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Linux client for Peking University's VPN Service

Peking University has a (buggy and unstable) VPN service. The Linux client provided by the school’s IT department takes up a lot of resources, and it redirects all of my traffic through my school’s network slow. So I looked for a better client (preferablly a commandline one), one that can redirect my traffic on demand.

I found out that the VPN protocol used is Pulse Connect Secure. A free software implementation of the protocol exists: openconnect. Yet by default, it also redirects all traffic through the VPN. It establishes a TUN virtual networking interface, and opens a file descriptor on this interface. How to redirect traffic through this interface is determined by a script. Therefore, by changing the script, one can change the way traffic is proxied.

I would like to set up a SOCKS proxy that sends traffic through the VPN. A program exists for this purpose: ocproxy. It opens a SOCKS proxy and tunnels traffic through a TUN interface, using a userspace IP stack, lwip, which is an implementation commonly used on embedded devices.

Both can be installed with package managers:

apt install openconnect
apt install ocproxy

They can also be easily compiled, though there is a caveat with openconnect: to run it, you have to run a script wrapper, which loads all the dynamic libraries under custom pathes, so you can’t just copy and move the executable as you wish. I have no idea why the author choose to organize it in such a messy way.

The script I used is as follows:

# This program starts a VPN to Peking University, and also a SOCKS5 server listening to a port on localhost.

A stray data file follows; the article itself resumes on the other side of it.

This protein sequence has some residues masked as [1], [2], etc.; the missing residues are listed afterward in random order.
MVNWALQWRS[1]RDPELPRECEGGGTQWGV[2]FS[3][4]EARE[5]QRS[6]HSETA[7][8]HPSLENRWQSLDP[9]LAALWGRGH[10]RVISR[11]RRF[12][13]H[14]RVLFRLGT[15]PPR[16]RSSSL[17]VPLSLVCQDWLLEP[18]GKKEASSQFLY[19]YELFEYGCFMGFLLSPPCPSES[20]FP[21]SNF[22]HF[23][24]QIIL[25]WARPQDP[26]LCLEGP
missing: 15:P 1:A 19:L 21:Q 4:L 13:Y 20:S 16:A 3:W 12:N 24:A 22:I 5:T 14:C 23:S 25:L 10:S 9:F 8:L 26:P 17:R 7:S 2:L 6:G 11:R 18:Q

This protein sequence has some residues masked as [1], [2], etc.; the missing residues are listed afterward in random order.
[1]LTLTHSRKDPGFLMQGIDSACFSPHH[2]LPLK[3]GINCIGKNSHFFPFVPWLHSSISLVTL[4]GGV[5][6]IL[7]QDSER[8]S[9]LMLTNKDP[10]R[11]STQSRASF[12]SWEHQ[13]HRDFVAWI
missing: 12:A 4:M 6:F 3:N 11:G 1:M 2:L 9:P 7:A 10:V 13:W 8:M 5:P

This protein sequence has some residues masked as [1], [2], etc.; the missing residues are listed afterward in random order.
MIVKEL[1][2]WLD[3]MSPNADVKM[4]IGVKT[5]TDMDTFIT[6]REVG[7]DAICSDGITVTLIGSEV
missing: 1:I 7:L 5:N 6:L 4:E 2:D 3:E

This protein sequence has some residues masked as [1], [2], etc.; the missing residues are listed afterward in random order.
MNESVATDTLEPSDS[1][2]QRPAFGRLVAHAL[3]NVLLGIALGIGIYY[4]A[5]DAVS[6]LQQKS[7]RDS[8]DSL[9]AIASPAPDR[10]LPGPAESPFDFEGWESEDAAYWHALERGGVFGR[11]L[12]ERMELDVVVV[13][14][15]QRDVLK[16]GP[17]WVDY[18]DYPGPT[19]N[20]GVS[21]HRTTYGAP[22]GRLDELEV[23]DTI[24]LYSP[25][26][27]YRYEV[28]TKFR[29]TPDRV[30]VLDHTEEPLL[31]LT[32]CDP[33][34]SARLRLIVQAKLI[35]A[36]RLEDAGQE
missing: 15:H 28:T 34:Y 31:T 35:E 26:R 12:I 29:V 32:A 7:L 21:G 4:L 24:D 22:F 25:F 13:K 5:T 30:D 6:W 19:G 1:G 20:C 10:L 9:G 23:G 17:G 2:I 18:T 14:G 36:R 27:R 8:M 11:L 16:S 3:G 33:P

# The requests to the SOCKS5 server are passed through the VPN and accessed from Peking University's end.


# Where your ocproxy binary is
# https://github.com/cernekee/ocproxy

# Where your openconnect binary is
# https://www.infradead.org/openconnect/index.html

# You can change it to other routes if the default is too slow
# https://its.pku.edu.cn/service_1_vpn.jsp
# Choices:
# CERNET: https://vpnc.pku.edu.cn
# China Telecom: https://vpnt.pku.edu.cn
# China Unicom: https://vpnu.pku.edu.cn
# Dr Peng 电信通: https://vpnp.pku.edu.cn

echo ${PASSWORD} | ${OPENCONNECT} --passwd-on-stdin -u ${USERNAME} --protocol=pulse \
	--script-tun --script "${OCPROXY} -D ${SOCKS_PORT} -k 20" ${VPN_ROUTE}

Running this script opens a SOCKS proxy that listens on localhost:1082. --passwd-on-stdin is used because I do not wish to input my password everytime I use the script.

There’s an inherent problem in this VPN: TCP through TCP is a bad idea. Pulse Secure is a layer 3 protocol, it tunnels raw IP packets. Most of the traffic we generate is TCP traffic, and if the underlaying transport is also TCP, then we would be running two reliable transmissions over one another. So retransmission errors in the lower layer TCP would exponentially slow down the upper layer TCP stream being transported. That’s why by default, Pulse Secure attempts to use UDP. However, due to the multiple layers of NAT present in China’s networks, UDP often fails. Every time I use the VPN, it switches to TCP after failing to receive any UDP response. So unless the school changes the VPN to a TCP VPN, like a ssh proxy, this problem will persist.

ocproxy proxy does not support username-password authentication for socks, so I’m planning to implement it. Also, I want to implement SOCKS over TLS, so that I can operate a SOCKS-PKU VPN proxy over the public Internet. I want to use go for its straightforward networking facilities, so all I need is to find a userland IP stack.